Learn to Play Drums/Cymbals
Cymbals can be used to add variety to your playing. They come in many different types, in different sizes. Cymbals prices differ largely between types and brands. For example, from the cheapest name brand cymbals (Solar cymbals by Sabian), a small 10" splash cymbal costs £24.00. It's a lot of money really, especially including the Hardware/Cymbal stands. But the same size and type cymbal from another brand could cost around £90.00! So if you're only just starting out, you shouldn't really go for some insanely high-priced ones.
Types of Cymbals
Here's a list of cymbal types and their sound (well as close as we can get to describing it to actually letting you hear it):
One of the main parts of the drum kit, along with the snare and bass drum. These are usually used as a backbeat (look at drum tab to see what the hi-hat is (mostly) used for. The hi-hats can also be used occasionally as a ride cymbal. Hi-hats can be played open or closed, operated with one foot (look at Exploring the hi-hats)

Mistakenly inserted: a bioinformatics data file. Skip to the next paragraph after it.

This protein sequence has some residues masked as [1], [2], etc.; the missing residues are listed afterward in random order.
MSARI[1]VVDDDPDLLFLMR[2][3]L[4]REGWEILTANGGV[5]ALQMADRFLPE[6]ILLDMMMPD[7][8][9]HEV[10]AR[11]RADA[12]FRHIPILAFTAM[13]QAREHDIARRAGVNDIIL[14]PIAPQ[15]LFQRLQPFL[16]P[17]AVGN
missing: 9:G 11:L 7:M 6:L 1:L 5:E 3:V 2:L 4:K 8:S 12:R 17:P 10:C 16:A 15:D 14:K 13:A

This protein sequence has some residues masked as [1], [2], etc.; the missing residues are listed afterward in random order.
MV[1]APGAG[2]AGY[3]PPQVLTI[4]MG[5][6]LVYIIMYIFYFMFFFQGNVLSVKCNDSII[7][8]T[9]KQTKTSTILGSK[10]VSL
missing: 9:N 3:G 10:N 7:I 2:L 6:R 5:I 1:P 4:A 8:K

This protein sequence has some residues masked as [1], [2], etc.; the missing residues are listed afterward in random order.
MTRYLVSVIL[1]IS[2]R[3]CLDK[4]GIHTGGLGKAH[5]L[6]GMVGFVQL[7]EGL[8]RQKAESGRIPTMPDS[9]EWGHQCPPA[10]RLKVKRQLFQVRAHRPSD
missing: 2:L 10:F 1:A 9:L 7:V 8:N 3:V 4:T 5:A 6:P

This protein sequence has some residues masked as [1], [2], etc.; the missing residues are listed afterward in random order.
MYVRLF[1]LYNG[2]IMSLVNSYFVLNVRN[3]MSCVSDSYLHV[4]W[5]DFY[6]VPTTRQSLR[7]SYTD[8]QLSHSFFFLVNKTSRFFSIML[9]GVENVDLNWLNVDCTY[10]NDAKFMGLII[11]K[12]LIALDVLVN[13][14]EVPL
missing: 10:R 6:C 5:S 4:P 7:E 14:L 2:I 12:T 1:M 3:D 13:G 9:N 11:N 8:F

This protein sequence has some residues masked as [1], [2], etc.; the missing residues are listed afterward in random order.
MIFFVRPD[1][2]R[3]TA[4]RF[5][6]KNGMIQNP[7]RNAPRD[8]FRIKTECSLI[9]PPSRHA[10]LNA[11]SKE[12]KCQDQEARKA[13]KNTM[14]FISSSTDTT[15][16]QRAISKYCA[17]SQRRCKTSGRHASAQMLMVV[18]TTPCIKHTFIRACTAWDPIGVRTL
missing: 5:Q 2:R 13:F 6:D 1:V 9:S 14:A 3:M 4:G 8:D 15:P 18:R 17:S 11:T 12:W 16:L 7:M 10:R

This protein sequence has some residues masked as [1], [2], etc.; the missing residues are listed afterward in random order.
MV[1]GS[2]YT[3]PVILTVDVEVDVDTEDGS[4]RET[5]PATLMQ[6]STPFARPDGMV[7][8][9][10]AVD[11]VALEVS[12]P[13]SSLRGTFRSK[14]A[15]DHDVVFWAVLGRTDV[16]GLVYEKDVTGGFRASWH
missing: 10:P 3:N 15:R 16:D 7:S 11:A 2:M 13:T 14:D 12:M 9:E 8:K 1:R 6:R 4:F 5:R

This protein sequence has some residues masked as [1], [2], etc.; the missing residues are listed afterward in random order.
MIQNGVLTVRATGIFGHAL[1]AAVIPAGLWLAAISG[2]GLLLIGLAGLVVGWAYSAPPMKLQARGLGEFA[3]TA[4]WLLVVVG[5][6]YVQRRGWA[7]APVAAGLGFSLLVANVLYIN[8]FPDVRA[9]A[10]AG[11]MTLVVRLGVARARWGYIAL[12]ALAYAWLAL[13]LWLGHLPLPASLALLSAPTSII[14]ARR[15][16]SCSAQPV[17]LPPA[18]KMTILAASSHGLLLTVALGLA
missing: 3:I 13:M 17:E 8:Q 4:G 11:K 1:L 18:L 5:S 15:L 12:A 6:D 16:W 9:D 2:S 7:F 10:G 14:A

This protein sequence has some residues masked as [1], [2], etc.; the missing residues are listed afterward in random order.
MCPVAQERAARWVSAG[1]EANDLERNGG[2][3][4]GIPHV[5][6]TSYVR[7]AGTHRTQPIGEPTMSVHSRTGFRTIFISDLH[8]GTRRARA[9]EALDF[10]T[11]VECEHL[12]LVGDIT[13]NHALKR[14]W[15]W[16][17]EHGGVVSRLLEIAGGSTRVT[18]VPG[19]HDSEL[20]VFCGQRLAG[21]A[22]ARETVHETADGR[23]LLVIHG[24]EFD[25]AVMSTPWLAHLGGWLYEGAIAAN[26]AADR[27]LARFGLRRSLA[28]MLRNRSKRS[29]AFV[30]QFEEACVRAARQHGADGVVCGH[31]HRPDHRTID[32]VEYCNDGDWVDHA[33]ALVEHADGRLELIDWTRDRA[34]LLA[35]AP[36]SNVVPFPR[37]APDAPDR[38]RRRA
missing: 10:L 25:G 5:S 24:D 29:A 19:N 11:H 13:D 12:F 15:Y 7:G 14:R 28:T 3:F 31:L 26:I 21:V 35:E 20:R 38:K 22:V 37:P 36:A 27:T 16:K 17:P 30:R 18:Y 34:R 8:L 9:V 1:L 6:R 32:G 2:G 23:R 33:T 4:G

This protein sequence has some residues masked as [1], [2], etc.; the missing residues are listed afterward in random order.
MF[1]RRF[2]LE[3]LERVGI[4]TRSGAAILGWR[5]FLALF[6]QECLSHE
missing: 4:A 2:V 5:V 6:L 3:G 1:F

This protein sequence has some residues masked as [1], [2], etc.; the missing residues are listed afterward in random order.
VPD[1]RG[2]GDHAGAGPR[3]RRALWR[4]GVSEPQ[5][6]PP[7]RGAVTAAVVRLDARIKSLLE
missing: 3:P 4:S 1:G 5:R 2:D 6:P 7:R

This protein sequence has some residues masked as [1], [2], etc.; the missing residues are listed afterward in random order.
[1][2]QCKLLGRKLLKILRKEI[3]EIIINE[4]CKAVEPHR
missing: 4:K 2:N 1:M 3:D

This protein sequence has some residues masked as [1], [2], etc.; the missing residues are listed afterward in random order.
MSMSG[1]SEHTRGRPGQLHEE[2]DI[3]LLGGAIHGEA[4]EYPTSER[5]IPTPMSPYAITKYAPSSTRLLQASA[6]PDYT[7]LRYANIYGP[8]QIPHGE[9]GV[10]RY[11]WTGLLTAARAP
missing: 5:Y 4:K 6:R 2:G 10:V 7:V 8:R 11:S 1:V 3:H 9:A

Usually come in sizes between 14" to 18". These are usually used to pack a punch at the end of a bar (the end of a beat). These produce bright, short sounds.
By far the largest type of cymbal you are likely to come across. These come in sizes from 18" to 22" mostly, but the 20" ride is the most common. Ride cymbals produce long, dark sounds, opposite to that of the crash.
The cymbals provide a 'trashy' and 'explosive' tone. Most china cymbals are used as a more explosive ride cymbal i.e. backbeats.
These are the smallest types of cymbals. The most common size is 8", and its normal function is to provide a short, snappy accent.
Cymbals with chains or rattles to change the sound. It is possible to buy separate chains (or rattles) and attach them to your cymbal, or make your own (however, that is not recommended by us). Chains and rattles are usually found on ride cymbals.
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